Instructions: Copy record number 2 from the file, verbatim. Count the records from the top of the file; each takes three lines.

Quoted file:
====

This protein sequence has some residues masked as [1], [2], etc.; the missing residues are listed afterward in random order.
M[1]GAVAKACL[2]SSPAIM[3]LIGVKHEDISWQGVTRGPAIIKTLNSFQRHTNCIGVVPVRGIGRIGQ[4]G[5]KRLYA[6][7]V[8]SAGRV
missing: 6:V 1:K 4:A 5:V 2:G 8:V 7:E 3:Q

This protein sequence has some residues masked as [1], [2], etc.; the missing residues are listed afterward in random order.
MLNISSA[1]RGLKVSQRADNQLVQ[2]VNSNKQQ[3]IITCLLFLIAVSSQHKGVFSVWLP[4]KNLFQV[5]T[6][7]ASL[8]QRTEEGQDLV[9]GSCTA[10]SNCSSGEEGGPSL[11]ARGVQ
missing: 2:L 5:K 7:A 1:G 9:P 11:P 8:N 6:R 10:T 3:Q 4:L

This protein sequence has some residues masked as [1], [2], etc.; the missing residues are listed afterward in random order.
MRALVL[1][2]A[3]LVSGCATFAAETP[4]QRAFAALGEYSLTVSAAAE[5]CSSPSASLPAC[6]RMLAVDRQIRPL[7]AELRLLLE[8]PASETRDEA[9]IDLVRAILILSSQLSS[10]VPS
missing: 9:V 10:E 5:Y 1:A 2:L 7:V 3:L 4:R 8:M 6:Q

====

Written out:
This protein sequence has some residues masked as [1], [2], etc.; the missing residues are listed afterward in random order.
MLNISSA[1]RGLKVSQRADNQLVQ[2]VNSNKQQ[3]IITCLLFLIAVSSQHKGVFSVWLP[4]KNLFQV[5]T[6][7]ASL[8]QRTEEGQDLV[9]GSCTA[10]SNCSSGEEGGPSL[11]ARGVQ
missing: 2:L 5:K 7:A 1:G 9:P 11:P 8:N 6:R 10:T 3:Q 4:L